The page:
The six Alsace whites are; Sylvaner, Riesling, Pinot Blanc, Pinot Gris, Muscat and Gewurztraminer. The interesting fact is, that a Riesling grown on limestone can be so different from another grown a few feet away in sandstone… This fact alone kept us busy!
The rest of the wine road
The following morning we decided to expand our sense of the region and its’ over 100 villages. Heading south again we cruised through picturesque village after another. These villages are straight from a fairy tale. Half-timber walls and houses, castles and town walls. Colours ranging from subtle pinks to orange, blue and yellow and all windowsills overflowing with flowers! All those flowers- my god- what kind of fertilizers do they have? Mine never look quite like that!
Our first proper stop was in Haut-Koenigsbourg Castle for a cup of coffee. This medieval castle is located up on the Vosges Mountains and overlooks the Upper Rhine Plain. The view from the top made the drive well worth it. Clouds were slowly dissipating and we anticipated some sun soon.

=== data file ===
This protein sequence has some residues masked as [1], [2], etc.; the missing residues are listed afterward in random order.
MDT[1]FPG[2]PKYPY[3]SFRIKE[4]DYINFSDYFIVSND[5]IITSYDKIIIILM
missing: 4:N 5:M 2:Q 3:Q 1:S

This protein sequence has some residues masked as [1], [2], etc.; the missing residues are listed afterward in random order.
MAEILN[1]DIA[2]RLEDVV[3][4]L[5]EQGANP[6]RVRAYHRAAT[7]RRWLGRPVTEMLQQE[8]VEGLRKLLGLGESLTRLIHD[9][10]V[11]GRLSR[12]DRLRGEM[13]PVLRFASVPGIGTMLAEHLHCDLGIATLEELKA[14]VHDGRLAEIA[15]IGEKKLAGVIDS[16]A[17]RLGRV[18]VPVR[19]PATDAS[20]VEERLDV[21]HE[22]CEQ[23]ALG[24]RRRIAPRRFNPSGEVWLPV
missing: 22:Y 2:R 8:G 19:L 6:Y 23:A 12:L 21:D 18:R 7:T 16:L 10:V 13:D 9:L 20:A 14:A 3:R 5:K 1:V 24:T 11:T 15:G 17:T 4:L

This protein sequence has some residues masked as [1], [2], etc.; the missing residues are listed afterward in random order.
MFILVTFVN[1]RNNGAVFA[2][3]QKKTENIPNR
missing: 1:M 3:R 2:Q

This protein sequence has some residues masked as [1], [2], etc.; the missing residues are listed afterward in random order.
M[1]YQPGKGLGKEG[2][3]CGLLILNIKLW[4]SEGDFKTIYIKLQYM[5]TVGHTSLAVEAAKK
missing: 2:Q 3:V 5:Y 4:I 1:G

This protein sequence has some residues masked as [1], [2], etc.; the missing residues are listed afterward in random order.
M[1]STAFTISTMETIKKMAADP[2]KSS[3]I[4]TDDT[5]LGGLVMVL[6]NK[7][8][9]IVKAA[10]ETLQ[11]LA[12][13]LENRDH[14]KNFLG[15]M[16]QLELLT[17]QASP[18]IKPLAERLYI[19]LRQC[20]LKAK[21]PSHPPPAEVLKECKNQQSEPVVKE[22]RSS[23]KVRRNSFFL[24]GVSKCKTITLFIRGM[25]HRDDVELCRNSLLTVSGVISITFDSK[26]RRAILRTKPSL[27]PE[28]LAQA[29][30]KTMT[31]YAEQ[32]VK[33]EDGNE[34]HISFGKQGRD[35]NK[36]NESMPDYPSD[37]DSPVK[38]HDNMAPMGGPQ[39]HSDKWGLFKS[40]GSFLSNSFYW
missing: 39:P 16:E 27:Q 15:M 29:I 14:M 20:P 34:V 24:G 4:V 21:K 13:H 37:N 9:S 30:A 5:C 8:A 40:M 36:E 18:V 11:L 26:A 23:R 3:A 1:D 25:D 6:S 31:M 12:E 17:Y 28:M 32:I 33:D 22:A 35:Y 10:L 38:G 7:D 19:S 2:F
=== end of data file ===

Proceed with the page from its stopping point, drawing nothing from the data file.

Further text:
On the way down we stopped at Bergheim located beautifully within its’ fortified walls. Walking through the arched doorway in the High Tower we realized, that this village is just gorgeous! Cobbled streets and bright houses and flowers everywhere. We enjoyed a glass of, you guessed it, whine, while sitting in the sun outside. Retrospectively thinking, this might have been a good choice of village! Small enough, central enough and yet, slightly bigger than Mittelbergheim with more shops and restaurants! Next time…
We had decided to enjoy lunch in the biggest and most famous Alsace town of Colmar. Initially it looked like any city anywhere and I wasn’t impressed. But we soon found our way into the old town Centre with its’ numerous canals, bars, shops and restaurants. The idyllic feeling was once again restored. There were no bothersome crowds here, either, so October must be low-season already!
We all enjoyed some outdoor time with the sun warming our bones. Our thoughts of the cold north pushed to the back of our minds. Winter can wait another moment.
Driving back home took considerably less time as we took the motorway. We drove back to our village just in time for the setting sun and our dinner reservation. There was wonderful food and more wines to sniff and no complaints to be heard.
Sunday morning we headed north towards Strasbourg. We weren’t particularly impressed with the villages heading this way. Small and pretty-yes, but nothing compared to what we had seen the day before. Maybe we were just fully saturated with prettiness?
Strasbourg offered us a leisure stroll and lunch in Little Paris. More canals and flowers and sunshine. Silly jokes and laughter with friends. Just what I wanted to take home.
Relaxation, joy and pleasure- they made such light packing for our flight home to the cold north.